The buzzer above the door announces his entrance. He looks lost, like a child separated from his mother in a busy shopping-centre and standing perfectly still in the hope that he’ll be rescued. The look of bewilderment and growing panic is slowly replaced by wonder. He gazes round the shop, at the walls, the ceiling, the floor and then the walls again. His sense of wonder is child-like too, a boy in a toy shop, or Charlie Bucket in Willy Wonka’s Chocolate Factory.

On busy days his presence would have gone unnoticed. He might just have been coming in to collect a child – a grandchild more likely, from the look of him – but it is Tuesday morning at half past ten. Valerie knows the time because she keeps checking the Elvis clock on the wall behind her; his arms move to signify the time. At ten to three, for example, he looks like he’s singing and striking a classic pose, maybe Blue Suede Shoes or Heartbreak Hotel? Twenty past three, it’s as if he’s been punched in the gut and is in the midst of a spasm which has left his lithe body contorted with pain. Half past ten doesn’t look too awkward, more like Elvis is in the middle of an exercise regime, one hand reaching up while the other touches his toes.

Valerie flicks through the appointments book. There’s one at half past twelve, just a bit of touching up on previous work, while someone is coming in at one o’clock for a consultation, a lunchtime appointment squeezed into a busy working day. Then nothing until half past three.

The man slowly approaches the counter, his feet barely leaving the floor.

“Hi,” she says.

“I’m Harry O’Connell.”

Valerie isn’t sure if it is a statement or a question, the inflection in his voice almost searching for affirmation. She holds out her hand.

“Nice to meet you, Harry O’Connell. I’m Valerie Watson.”

His smile is as weak as his handshake. It’s like he’s resting his hand in Valerie’s palm. He doesn’t immediately let go.

“You have soft fingers,” he says.

“Well, I need to look after them, Harry. They’re my livelihood.”

“They’re smooth.”

“Thank you.”

“Like the skin of an apple.”

She gently withdraws her hand.

“How can I help you today, Harry?”

“It’s my wife,” he says.

“Your wife?”

“I don’t want to forget her.”

“Why would you forget her, Harry?”

“Rose.”

“Her name’s Rose? That’s a nice name.”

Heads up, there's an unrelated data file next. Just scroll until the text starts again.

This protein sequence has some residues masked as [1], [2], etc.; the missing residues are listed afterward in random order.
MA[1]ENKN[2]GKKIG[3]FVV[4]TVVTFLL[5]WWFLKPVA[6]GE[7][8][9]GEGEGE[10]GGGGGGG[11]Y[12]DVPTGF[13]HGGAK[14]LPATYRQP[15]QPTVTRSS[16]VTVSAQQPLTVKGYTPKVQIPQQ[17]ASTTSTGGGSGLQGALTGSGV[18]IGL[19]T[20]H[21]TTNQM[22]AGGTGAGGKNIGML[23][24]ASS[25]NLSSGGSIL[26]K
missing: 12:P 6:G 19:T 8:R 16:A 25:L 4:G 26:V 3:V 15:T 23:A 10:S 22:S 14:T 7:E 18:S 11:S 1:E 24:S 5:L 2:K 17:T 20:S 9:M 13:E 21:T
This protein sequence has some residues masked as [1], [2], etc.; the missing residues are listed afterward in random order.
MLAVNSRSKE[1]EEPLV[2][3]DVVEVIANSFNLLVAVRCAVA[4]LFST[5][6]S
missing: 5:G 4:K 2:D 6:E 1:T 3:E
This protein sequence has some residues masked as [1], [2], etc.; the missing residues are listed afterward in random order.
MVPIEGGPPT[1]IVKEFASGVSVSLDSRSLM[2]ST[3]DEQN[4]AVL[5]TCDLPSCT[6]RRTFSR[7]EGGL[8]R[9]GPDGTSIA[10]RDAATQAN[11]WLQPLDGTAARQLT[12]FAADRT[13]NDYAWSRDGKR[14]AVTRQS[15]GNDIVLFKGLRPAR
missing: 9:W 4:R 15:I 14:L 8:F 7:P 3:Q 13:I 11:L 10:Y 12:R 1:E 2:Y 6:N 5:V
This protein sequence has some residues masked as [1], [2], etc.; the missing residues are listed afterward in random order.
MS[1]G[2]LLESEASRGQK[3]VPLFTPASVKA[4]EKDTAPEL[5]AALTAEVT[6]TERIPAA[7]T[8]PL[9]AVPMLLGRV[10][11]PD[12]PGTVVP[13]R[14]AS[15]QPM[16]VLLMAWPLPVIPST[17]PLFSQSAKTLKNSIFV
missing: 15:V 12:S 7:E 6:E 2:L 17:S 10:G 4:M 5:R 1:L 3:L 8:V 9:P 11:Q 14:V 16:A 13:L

“No, that’s her favourite flower.”

He begins rolling up his jacket sleeve under which is a plain blue shirt that is buttoned. He keeps trying to push the shirt up as well but without any success.

“Here, let me help you,” Valerie says, placing one hand on his arm to soothe his mounting frustration while, with her other hand, she unbuttons the shirt and pushes it up, exposing pasty-coloured flesh covered with grey hairs.

“Can you put my wife here?” he says, patting his arm.

“What do you mean?”

“Her name. Angela.”

“That’s a nice name.”

“Can you put it on my arm?”

“You want a tattoo?”

Harry nods.

“Are you sure?”

“I don’t want to forget her.”

“Why would you forget her, Harry?”

He leans on the desk, letting it take his weight.

“Are you okay,” she asks, touching his arm again.

“I don’t know.”

“I’ll get you a seat.” She quickly grabs the one from behind the counter and shuffles round ‘til she’s beside Harry. “Here you go.”

He doesn’t resist when she nudges him gently towards it and he drops down gratefully.

“Do you want a glass of water?”

Harry nods.

When she gives him the glass, he clutches it with both hands and raises it slowly to his lips like a priest sipping wine from a chalice. As he gulps the cold liquid, some of it dribbles down his chin and on to his shirt. He doesn’t seem to notice.

“Do you want more?”

“No thanks,” he says, handing the glass back to Valerie. He stares beyond her, above her, behind her. He frowns or smiles, sometimes nods or even raises an eyebrow, and Valerie tries to guess which image has provoked which expression.

“Do you see any that you like?”

“I don’t know,” he says. “There are so many to choose from.”

“Thousands.”

“Can you draw them all?”

“Yes.”